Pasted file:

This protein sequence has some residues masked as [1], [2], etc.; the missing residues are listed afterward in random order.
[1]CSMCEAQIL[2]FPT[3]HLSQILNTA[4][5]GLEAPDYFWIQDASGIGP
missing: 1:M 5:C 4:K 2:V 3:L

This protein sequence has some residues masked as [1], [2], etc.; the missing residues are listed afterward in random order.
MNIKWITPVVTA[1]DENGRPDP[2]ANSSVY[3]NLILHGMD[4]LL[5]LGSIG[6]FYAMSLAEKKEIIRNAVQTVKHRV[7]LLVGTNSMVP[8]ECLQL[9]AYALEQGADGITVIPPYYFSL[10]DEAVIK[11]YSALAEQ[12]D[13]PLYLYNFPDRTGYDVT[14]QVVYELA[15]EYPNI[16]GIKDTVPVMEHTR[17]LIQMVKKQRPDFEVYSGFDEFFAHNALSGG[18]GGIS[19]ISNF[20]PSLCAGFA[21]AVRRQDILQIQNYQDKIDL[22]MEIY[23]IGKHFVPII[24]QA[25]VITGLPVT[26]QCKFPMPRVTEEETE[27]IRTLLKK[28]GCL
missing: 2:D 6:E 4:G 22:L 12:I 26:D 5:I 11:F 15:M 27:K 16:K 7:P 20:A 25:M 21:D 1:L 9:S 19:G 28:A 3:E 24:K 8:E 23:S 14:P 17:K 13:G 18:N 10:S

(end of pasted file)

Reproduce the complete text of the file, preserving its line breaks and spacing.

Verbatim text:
This protein sequence has some residues masked as [1], [2], etc.; the missing residues are listed afterward in random order.
[1]CSMCEAQIL[2]FPT[3]HLSQILNTA[4][5]GLEAPDYFWIQDASGIGP
missing: 1:M 5:C 4:K 2:V 3:L

This protein sequence has some residues masked as [1], [2], etc.; the missing residues are listed afterward in random order.
MNIKWITPVVTA[1]DENGRPDP[2]ANSSVY[3]NLILHGMD[4]LL[5]LGSIG[6]FYAMSLAEKKEIIRNAVQTVKHRV[7]LLVGTNSMVP[8]ECLQL[9]AYALEQGADGITVIPPYYFSL[10]DEAVIK[11]YSALAEQ[12]D[13]PLYLYNFPDRTGYDVT[14]QVVYELA[15]EYPNI[16]GIKDTVPVMEHTR[17]LIQMVKKQRPDFEVYSGFDEFFAHNALSGG[18]GGIS[19]ISNF[20]PSLCAGFA[21]AVRRQDILQIQNYQDKIDL[22]MEIY[23]IGKHFVPII[24]QA[25]VITGLPVT[26]QCKFPMPRVTEEETE[27]IRTLLKK[28]GCL
missing: 2:D 6:E 4:G 22:L 12:I 26:D 5:I 11:F 15:M 27:K 16:K 7:P 20:A 25:M 21:D 1:L 9:S 19:G 28:A 3:E 24:K 8:E 23:S 14:P 17:K 13:G 18:N 10:S